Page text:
As a public-facing historian of Black women, I have always relished the fact that Black History Month and Women’s History Month are successive in the United States.
Having 59 (or in leap years, 60) straight days to amplify the stories of those who made monumental contributions to society, but who remain hidden figures to general audiences has always been an exciting time.
This is especially true when I get to disseminate new knowledge about the nation’s Black Catholic nuns and their many unsung efforts in the long fight to desegregate American institutions.
During the Jim Crow era, members of the nation’s African American sisterhoods quietly desegregated (or reintegrated) several Catholic colleges and universities, including Villanova College (now University), St. Louis University and The Catholic University of America.
Members of the Black orders and Black Catholic women and girls who desegregated white sisterhoods also became many of the first Black teachers, principals, professors, nurses and hospital heads at a host of previously all-white Catholic institutions across the country in the decades before and after the Brown v. Board of Education decision, which established the legal precedent to dismantle desegregation in public institutions and spaces.
In 1956, Frances Millicent Douglass, the first Black Daughter of the Heart of Mary, broke one of the nation’s most difficult racial and gender barriers, when she became the first African American woman to chair a department at a historically white institution of higher education.
That September, Sister Douglass became the first African American department head at DePaul University in Chicago, where she was one of only 19 women faculty members and likely the institution’s only Black faculty member.
Although distinguished historian John Hope Franklin is widely cited as the first African American to chair a department at a historically white institution of higher education, Sister Douglass began her term as the head of DePaul’s psychology department in the same month and same year that Franklin assumed the helm of Brooklyn College’s history department.
Affectionately known as “Frankie,” Sister Douglass, a former case worker for Catholic Charities in Brooklyn, New York, and a former instructor at Xavier University and St. Joseph’s College for Women (now Mount St. Joseph University) in Cincinnati, was recognized as a distinguished leader in her field and was described by those who knew her best as “quiet, unobtrusive and brilliant.”
In November 1957, the Delta Sigma Alumnae Chapter of Sigma Gamma Rho sorority in Chicago also named Sister Douglass “Outstanding Woman of the Year.”
At the end of her term as the chair of DePaul’s psychology department, Sister Douglass made history again when she became the first woman of color to head a department at Marquette University, where she led the Jesuit institution’s psychology department from 1962 to 1965 and from 1970 to 1971.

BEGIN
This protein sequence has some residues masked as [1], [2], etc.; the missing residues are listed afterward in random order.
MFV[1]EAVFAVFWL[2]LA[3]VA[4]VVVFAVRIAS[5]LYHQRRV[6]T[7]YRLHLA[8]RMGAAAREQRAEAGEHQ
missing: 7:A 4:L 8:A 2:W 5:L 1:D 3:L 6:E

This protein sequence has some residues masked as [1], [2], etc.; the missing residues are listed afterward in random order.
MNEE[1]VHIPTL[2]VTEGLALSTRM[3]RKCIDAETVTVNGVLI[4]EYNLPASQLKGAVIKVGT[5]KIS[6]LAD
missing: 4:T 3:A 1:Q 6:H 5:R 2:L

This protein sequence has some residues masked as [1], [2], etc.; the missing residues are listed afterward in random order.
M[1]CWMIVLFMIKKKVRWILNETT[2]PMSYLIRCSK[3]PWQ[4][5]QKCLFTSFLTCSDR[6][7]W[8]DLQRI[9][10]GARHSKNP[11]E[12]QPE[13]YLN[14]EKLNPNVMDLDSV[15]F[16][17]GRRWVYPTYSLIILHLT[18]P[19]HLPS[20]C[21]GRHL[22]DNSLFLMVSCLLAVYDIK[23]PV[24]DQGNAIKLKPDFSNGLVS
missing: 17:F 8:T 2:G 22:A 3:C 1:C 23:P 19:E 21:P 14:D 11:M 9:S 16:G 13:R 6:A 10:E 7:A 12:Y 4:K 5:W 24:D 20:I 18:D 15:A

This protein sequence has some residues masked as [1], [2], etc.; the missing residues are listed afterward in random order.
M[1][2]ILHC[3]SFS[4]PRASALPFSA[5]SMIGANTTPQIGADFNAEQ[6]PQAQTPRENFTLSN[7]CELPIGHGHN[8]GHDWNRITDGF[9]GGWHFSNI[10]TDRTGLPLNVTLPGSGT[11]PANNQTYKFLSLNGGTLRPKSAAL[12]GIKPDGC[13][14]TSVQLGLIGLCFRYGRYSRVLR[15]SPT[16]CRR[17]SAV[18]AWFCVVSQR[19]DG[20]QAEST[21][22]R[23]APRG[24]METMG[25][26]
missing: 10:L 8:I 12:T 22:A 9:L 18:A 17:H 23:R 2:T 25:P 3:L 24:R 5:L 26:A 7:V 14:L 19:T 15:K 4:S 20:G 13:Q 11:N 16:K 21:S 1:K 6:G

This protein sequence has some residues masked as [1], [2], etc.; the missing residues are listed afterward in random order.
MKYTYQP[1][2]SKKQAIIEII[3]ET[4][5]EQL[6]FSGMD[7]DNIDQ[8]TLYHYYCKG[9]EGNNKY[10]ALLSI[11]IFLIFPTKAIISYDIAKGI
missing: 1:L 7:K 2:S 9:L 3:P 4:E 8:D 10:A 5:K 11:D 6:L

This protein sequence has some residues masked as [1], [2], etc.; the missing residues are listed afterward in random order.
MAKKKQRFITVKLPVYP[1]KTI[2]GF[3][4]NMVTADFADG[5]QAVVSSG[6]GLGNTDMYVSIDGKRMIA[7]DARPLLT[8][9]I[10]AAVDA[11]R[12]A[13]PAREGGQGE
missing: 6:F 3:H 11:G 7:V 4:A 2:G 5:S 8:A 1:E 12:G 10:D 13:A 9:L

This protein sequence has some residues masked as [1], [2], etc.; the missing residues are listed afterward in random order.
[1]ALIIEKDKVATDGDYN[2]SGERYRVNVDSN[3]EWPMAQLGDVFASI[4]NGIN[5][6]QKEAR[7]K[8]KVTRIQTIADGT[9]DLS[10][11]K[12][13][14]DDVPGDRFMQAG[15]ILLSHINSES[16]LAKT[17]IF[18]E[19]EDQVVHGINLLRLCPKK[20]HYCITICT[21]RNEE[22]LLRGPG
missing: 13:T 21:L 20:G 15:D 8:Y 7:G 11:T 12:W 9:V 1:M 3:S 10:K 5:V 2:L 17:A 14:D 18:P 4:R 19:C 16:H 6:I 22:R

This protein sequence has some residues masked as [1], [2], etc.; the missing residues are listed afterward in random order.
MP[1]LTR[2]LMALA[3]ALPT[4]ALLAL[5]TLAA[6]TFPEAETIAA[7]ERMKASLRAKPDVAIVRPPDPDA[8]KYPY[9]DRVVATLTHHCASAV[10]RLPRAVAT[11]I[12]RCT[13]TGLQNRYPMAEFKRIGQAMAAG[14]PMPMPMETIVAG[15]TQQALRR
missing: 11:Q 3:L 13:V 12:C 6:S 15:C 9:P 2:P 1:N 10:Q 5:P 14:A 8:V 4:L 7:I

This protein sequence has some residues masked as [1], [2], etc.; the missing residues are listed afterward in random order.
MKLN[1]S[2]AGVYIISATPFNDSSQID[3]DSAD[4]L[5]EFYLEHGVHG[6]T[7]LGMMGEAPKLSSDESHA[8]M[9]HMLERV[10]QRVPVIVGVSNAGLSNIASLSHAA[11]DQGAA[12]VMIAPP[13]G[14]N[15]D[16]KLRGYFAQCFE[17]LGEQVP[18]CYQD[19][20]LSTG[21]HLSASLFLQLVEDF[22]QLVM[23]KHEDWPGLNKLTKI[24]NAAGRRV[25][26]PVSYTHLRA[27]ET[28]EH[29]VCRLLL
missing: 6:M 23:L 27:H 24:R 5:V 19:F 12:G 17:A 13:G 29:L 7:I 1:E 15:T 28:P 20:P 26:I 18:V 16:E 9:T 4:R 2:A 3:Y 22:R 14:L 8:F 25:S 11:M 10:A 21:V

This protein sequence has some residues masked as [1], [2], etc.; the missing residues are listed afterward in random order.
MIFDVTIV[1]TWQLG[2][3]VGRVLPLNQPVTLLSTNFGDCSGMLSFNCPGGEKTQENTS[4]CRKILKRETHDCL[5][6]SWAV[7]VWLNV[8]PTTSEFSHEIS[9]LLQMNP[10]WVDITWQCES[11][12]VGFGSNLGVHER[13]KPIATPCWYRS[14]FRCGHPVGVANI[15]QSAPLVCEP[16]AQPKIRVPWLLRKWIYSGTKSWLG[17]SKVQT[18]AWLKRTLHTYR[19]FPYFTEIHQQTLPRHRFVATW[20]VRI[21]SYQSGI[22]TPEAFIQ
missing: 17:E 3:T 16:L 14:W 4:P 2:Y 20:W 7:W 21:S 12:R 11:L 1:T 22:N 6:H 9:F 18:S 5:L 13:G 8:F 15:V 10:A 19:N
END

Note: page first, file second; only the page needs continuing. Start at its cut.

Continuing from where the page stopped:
Sister Douglass remained a full-time faculty member at Marquette until her retirement in 1978 and worked as a part-time instructor at the institution from 1978 to 1982.
Because members of her order did not wear habits, Sister Douglass’ status as a nun was unknown to most, if not all, of her colleagues over the years.
Although Sister Douglass had a groundbreaking career in higher education, it was only a continuation of a series of pathbreaking firsts that achieved in her lifetime.
After she desegregated her order in 1946, Douglass seemingly became the first African American to earn a Ph.D. in psychology from Fordham University. She was also the first African American Catholic nun to earn a doctorate degree.
Born on Jan. 18, 1913, in Brooklyn, New York, to a schoolteacher mother and sales manager father, Sister Douglass was raised Episcopalian, but became Catholic in 1941.
Educated in Brooklyn’s public schools, she earned a bachelor’s degree from Alfred University in 1936, a master’s degree from Fordham University School of Social Service, and a doctorate in psychology from Fordham in 1951.
When Sister Douglass died in Holyoke, Massachusetts, on Jan. 2, 1990, at age 76, little notice was given to the loss of a great American desegregation pioneer. Such has been true for so many of her Black counterparts in religious life.
Black sisters’ desegregation triumphs not only remind us that seemingly insurmountable barriers and obstacles can be overcome, but also provide the intellectual armor and spiritual nourishment needed to withstand the concerted efforts of those who proclaim that marginalized peoples have no history worth remembering and thus no rights worth respecting or preserving.
In the face of the current campaigns aimed at criminalizing historical truth-telling in schools and public venues, identifying and championing history’s hidden figures has taken on a new level of significance and urgency.
As such, I hope the church and nation at large will join me in proudly saying the name and telling the story of Sister Frances Millicent Douglass in honor of Black and Women’s History Months 2022.
Sister Douglass’ pathbreaking life and career deserve to be widely known and championed as we do for our most famous freedom fighters.
Shannen Dee Williams is associate professor of history at the University of Dayton. She is the author of “Subversive Habits: Black Catholic Nuns in the Long African American Freedom Struggle,” which will be published May 2022. Follow her on Twitter at @BlkNunHistorian.
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